Of the eight candidates to succeed Los Angeles County Supervisor Zev Yaroslavsky in the 3rd District, two stand out. John Duran, a criminal defense lawyer and a member of the West Hollywood City Council, offers nuts-and-bolts know-how and a firm grasp of local government's possibilities and limitations. Sheila Kuehl, an attorney, academic and 14-year member of the Legislature, brings an encyclopedic knowledge of county operations and a record of fighting for the underserved.
Either would probably perform well in this exceedingly difficult job, serving constituents in a district that stretches from Pacoima to Pacific Palisades and from the beach at County Line to the traffic on the Golden State. And both show some potential to shake up a moribund county government culture that too often shuns the public and fails people living on the margins.
The edge goes to Duran for a fresh perspective badly needed in county government. He combines a progressive bent on social issues with a pragmatic outlook. His self-description as slightly right of center appears to be more political marketing than anything else. But he does demonstrate a willingness to try innovative methods to deliver services by working with the private sector, and his tenure in West Hollywood has been marked by a spirited independence that elevates results over fealty to political supporters or ideologies.
As a part-time council member holding down an outside job, Duran also brings an approach to governance that is standard on many California county boards of supervisors but a bit foreign in Los Angeles: He focuses on policymaking and oversight and allows department managers enough leeway to do their work. L.A. County government would require him to be more hands-on, but it could also benefit from a touch of his management style.
It could benefit, as well, from the impatience Duran has shown in making sure West Hollywood is on the cutting edge of information technology. The county has made some progress in updating its 1970s paper-based filing systems, but it has a long way to go.
The county also needs the continuing emphasis on fiscal conservatism that was underscored in the mid-1990s with the arrival of Yaroslavsky, just in time to deal with near-bankruptcy. Duran's prudence appears very much in the Yaroslavsky mold. He deserves credit for his willingness to consider raises for deserving county workers — as long as they don't compromise the good health of the county's pension system, which stands apart from many of the state's teetering retirement plans. Business leaders like him for his emphasis on economic development.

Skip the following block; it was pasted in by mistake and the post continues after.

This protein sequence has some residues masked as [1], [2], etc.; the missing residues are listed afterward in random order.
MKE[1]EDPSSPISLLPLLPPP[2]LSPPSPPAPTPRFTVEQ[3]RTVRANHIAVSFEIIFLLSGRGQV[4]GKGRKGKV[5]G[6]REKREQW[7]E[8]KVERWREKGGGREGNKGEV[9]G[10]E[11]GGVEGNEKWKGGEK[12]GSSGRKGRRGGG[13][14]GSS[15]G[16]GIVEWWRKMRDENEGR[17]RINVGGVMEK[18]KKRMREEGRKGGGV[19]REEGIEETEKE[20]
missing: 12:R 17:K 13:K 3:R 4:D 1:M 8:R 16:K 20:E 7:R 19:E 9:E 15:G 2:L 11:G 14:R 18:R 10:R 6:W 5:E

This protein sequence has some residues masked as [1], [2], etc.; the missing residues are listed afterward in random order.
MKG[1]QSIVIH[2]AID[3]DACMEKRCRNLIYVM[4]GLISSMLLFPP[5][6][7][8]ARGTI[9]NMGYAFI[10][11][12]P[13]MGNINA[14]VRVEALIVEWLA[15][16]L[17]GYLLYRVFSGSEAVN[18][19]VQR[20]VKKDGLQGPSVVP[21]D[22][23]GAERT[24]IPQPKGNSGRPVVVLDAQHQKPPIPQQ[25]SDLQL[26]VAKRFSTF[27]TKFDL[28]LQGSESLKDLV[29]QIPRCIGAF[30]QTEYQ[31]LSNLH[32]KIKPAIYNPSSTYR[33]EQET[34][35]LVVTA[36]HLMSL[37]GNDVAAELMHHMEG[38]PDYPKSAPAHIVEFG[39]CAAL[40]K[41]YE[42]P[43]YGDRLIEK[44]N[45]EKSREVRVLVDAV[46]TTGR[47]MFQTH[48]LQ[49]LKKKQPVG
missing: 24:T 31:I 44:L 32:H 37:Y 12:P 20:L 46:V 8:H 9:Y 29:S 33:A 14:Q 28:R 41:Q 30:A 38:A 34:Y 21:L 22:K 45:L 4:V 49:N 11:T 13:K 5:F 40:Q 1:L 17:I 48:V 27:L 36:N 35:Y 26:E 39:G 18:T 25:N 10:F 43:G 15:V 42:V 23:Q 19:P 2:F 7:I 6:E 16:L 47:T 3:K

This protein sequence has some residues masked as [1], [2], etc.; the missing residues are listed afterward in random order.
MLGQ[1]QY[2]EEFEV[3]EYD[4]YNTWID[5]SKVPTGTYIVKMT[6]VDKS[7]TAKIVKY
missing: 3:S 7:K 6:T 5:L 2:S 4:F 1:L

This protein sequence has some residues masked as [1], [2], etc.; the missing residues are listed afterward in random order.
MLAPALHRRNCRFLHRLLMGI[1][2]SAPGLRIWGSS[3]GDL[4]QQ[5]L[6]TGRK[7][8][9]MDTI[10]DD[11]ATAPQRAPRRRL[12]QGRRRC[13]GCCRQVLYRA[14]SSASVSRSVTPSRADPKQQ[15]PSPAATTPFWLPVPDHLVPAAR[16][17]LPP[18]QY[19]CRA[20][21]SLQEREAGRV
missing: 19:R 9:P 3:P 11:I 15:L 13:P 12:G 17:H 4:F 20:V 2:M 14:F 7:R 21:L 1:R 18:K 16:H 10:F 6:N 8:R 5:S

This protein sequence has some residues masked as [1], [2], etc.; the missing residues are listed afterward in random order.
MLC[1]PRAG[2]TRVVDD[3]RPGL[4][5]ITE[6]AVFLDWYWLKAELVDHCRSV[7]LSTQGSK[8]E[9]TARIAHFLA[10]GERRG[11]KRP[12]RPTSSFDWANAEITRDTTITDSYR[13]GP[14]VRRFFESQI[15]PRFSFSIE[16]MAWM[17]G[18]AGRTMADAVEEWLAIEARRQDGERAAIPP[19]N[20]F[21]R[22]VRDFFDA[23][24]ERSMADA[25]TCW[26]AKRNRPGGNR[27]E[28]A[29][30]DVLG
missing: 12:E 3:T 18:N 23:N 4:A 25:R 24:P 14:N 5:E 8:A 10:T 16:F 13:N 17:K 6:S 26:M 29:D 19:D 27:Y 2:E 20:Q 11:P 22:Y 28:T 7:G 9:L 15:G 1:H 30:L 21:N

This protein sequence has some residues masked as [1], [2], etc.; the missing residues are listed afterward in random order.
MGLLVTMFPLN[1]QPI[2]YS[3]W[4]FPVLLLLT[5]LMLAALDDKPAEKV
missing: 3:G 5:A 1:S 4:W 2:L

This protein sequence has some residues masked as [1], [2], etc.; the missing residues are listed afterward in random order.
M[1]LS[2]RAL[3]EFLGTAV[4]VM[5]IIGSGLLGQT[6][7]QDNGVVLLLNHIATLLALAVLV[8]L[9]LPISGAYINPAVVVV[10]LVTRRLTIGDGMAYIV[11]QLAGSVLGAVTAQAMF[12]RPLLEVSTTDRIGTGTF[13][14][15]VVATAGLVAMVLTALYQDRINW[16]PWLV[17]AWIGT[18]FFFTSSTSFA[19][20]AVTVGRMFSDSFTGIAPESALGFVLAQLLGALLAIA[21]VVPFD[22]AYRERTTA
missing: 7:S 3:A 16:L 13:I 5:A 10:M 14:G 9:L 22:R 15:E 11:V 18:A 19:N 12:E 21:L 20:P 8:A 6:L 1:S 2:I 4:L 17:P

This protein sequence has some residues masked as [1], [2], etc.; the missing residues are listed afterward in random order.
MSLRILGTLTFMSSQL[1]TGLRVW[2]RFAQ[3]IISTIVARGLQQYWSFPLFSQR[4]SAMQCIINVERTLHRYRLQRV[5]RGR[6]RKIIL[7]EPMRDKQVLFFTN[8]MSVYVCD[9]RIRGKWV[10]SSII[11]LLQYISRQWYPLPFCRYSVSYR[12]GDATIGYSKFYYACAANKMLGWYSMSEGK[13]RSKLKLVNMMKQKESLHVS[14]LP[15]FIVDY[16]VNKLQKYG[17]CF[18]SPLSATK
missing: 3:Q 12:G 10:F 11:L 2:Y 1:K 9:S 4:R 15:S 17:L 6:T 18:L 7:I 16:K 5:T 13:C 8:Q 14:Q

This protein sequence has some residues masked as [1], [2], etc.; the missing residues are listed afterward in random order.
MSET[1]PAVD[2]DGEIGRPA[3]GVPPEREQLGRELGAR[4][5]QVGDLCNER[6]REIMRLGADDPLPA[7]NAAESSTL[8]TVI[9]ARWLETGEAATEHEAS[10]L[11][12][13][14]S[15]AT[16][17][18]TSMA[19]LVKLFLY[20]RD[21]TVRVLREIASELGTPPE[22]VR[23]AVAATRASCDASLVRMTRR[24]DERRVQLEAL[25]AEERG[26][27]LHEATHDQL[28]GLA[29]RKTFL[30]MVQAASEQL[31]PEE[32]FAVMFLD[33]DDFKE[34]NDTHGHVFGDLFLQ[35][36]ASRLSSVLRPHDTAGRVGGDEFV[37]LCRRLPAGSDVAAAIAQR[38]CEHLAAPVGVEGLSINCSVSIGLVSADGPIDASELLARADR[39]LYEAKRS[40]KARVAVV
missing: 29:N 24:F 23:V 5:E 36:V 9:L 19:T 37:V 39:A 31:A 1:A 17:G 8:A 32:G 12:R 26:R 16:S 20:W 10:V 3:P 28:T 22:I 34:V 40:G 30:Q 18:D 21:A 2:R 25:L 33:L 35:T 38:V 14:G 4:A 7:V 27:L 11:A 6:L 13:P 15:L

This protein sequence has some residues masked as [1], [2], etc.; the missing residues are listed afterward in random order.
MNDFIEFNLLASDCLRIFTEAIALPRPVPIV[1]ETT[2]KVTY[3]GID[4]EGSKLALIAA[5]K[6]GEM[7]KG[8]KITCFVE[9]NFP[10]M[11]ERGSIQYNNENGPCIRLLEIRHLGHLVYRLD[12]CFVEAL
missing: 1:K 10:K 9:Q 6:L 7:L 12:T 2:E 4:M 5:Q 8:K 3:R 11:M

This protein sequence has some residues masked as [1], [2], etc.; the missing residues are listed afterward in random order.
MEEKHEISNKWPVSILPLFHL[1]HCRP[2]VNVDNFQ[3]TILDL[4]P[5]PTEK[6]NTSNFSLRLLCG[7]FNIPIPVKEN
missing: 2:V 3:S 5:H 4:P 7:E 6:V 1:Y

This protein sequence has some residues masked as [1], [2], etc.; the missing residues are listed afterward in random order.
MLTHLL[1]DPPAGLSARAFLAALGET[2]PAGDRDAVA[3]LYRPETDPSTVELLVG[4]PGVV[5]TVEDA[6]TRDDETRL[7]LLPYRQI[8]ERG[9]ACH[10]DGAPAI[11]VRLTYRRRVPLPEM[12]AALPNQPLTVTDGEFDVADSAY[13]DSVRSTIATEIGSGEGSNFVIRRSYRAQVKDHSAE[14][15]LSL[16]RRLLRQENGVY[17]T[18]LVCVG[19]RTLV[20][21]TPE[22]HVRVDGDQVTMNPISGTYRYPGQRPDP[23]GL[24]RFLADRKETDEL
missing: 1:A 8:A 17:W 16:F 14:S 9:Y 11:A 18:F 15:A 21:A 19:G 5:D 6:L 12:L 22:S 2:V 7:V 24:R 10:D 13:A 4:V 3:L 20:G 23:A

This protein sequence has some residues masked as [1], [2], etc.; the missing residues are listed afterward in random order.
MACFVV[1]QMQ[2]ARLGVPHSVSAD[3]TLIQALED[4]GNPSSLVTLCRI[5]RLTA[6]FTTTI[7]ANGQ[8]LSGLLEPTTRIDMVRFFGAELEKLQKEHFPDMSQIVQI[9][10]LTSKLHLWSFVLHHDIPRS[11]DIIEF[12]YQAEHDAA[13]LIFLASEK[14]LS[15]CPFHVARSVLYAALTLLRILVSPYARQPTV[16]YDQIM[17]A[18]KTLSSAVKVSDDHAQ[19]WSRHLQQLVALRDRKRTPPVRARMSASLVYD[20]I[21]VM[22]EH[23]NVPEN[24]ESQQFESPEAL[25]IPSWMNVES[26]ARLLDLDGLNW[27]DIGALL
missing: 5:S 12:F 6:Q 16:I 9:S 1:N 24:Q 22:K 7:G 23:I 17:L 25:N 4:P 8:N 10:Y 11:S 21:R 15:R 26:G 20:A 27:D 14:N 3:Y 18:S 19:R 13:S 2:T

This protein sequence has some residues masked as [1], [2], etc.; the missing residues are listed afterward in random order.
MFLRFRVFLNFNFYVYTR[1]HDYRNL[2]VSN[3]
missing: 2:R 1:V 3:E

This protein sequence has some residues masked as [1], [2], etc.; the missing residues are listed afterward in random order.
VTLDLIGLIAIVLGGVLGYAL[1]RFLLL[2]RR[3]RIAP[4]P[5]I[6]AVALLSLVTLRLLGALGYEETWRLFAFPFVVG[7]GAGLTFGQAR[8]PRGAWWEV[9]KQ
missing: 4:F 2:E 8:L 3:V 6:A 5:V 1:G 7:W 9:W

But fiscal responsibility alone won't meet the county's needs, and voters should be pleased with Duran's long record of advocacy for people with AIDS and HIV, for addicts, for affordable housing, for tenants. He would bring a desperately needed emphasis on better care for the mentally ill, whether they be on the streets, in the jails or in the community. He could be expected to provide some solid guidance to county services such as probation and foster care.
The 3rd District is, like all five Los Angeles County supervisorial districts, absurdly large, with about 2 million constituents. While the populations of the districts are roughly equal, however, their needs are not. Some have large swaths of unincorporated areas, and the supervisor is the virtual mayor and city council for those areas, responsible for delivering basic services such as sanitation, fire protection and libraries.
The 3rd District is different. Much of its unincorporated area consists of protected open space in the Santa Monica Mountains, and most of the population lives in incorporated cities, including Los Angeles, Santa Monica and Beverly Hills, which provide their own fire, police and other services. The district has its pockets of poverty, but more than anyone else on the board, the 3rd District supervisor can devote time and attention to those in need throughout the county — including abused and neglected children, the homeless and those trying to extricate themselves from the cycle of addiction, petty offenses and jail.
That places a premium on both the supervisor's passion for dealing with those issues and on his or her ability to work well with colleagues who represent the parts of the county where the need for help is most acute. Duran has demonstrated that passion and that ability in his activism and his work on his City Council.
Kuehl, to be sure, has a strong record in those areas as well, and her knowledge of and experience in state government would be of great benefit to the county, which gets much of its funding and many of its programming guidelines from Sacramento. Of the two, though, Duran gets the nod because he is also the one most likely to lead the county toward new and better ways of thinking about and doing its business.
On paper, it is not Kuehl but another candidate, former Santa Monica Councilman Bobby Shriver, who more closely resembles Duran. Shriver has the same experience on a part-time city council and the same professed impatience for the status quo.
But where Duran's style is bracing, Shriver's can be unnerving. While pursuing the admirable goals of serving veterans or ending homelessness, Shriver has too often gotten in his own way, needlessly antagonizing colleagues, city workers and others. His prescriptions for county government too often come in the form of blurts that show too little evidence that he understands the complexity of the county's challenges and possible solutions.
The Times endorses John Duran.